Title: A Kind of Truth (A Kind of Stories #1)
Author: Lane Hayes and Seth Clayton (Narrator)
Publisher: Dreamspinner Press
Release Date: May 3rd 2016
Genre(s): M/M Contemporary Romance
Length: 8 hrs and 29 mins
Reviewed by: Lily G Blunt
Heat Level: 3 flames out of 5
Rating: 4 stars out of 5
Rand O’Malley dreams of superstardom. He hopes to one day sing the blues like a rock god. Moving to New York City and hiring a new manager are steps to make his dreams a reality. But nothing moves as fast as Rand would like, and everyone has opinions, for example that he should keep certain pieces of himself quiet if he plans on making it in the Big Apple. Like his bisexuality.
Will Sanders is a gifted musician who dazzles Rand with his ability to coax gorgeous notes from an electric guitar one moment and play the piano like a professional the next. He’s a geek, but Rand isn’t concerned about Will’s pressed exterior clashing with his tattoos. His focus is music. Yet there’s something about Will that makes Rand think there’s much more to the quiet college student than he lets on. As Rand’s dreams begin to materialize, he’s forced to reconsider his priorities and find his own kind of truth. One that might include Will.
There’s lots to relish about this story. I particularly like single POV narrative, so that was a plus. Rand comes across as a strong character who knows his mind and can stand up for himself and what he wants for his band. For much of the time he oozes confidence and takes control of situations. I like that he is bi and that after he falls for Will he is not seduced or tempted by the viperous Leah.
Will’s character is interesting. He’s an adorably shy geek and a highly talented musician. He’s also a sexy cross-dressing virgin who becomes the bold Billie. When he wears the make-up, wig, fishnet stockings, and high heels he’s transformed, becoming more outgoing and confident. I love how Rand and Will embrace and celebrate this cross-dressing side of his character. In fact, I would have liked this aspect of the story to have been explored more fully. Did Will decide to use the clothes and make-up as a prop to become someone else or was it a reflection of his true self?
‘Love is like a bagel’
“It’s a never ending circle. No two are exactly alike, and best of all they come in many flavors.”
Although both guys are sort of in the closet at the start, their friends and band members soon realize something is going on between them. But for most of the story they have to keep their relationship a secret. I enjoyed the chemistry between Rand and Will, how they spoke to each other, and their explorations into a relationship neither of them had experienced before. There’s lots of banter and fun times for them. I loved how Rand cares and looks out for Will, as well as the sizzling sex scenes.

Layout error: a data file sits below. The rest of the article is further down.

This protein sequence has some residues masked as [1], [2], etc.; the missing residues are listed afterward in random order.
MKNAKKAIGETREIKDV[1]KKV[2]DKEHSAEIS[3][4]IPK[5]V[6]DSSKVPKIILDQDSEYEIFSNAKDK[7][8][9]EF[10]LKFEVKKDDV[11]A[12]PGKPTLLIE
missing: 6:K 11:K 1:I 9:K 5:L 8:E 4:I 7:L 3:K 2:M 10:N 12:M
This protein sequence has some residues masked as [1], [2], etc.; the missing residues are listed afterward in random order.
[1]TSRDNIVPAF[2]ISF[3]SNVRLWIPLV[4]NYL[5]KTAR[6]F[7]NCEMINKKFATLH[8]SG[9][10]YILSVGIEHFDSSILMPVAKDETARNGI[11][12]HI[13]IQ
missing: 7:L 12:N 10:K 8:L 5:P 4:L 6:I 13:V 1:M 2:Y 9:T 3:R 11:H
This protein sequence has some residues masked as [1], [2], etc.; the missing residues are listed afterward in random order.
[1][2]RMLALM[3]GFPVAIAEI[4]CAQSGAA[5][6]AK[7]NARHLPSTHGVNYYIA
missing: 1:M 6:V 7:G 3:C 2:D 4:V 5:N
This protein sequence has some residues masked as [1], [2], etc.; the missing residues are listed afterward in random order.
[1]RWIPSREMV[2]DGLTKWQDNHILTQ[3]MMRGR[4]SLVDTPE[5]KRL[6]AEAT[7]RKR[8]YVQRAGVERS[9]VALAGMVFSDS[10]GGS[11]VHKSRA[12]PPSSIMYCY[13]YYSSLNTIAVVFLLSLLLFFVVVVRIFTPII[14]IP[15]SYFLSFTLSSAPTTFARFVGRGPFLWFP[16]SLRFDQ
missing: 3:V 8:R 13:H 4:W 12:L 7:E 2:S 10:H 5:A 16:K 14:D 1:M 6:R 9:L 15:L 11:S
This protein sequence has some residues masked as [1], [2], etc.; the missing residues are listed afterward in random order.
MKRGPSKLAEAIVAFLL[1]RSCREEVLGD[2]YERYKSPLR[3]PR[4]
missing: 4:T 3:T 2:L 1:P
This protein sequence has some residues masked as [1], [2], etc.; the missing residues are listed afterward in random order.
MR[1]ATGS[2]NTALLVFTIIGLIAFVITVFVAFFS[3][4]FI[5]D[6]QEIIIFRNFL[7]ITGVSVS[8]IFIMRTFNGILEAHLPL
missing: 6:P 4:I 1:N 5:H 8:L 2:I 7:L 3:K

I was happy with the resolution and ending of the story, although I would have liked more book time spent on the events that were raced through in the epilogue when everything was hunky dory.
There are several aspects of the story I didn’t particularly care for. I couldn’t get my head around the massive student loan Will had racked up and this was a major point of the book. It was all tied into the idea of being ‘bribed’ into going back in the closet and returning home after he’d finished his schooling. I wanted him to stand up to his cliched wicked parents and I grew more frustrated with this ongoing issue. Why not tell them ‘no’ and make his own way in the world with his caring and loving new boyfriend? I didn’t want him to give up his happiness with Rand in New York. Will’s parents and the so-called family friend were hypocrites and their main role in the story was to add conflict and angst.
And Leah and Terry’s only purpose seemed to be to add conflict and ramp up the angst for both Rand and Will. I found Leah especially infuriating. But then she was meant to be. Rand should have told her to take a hike sooner rather than later. All the time I kept telling myself she’d get her comeuppance. I’m still not entirely clear on her motives. What did she want— a famous rock star husband, the money he could potentially earn in the future, or just a route to PR stardom?
Seth Clayton is a relatively new narrator on Audible. He did an excellent job and he has a fine singing voice too. I enjoyed his narration and the pace he set throughout the story. He made each character’s voice distinctive, which seemed to suit their personality. The ‘break up’ scene was superbly narrated by him. I had to go back and listen to it several times, and each time it brought tears to my eyes. This scene in particular shows how much these guys love each other and should be together. I sincerely hope Seth narrates the next story in the series.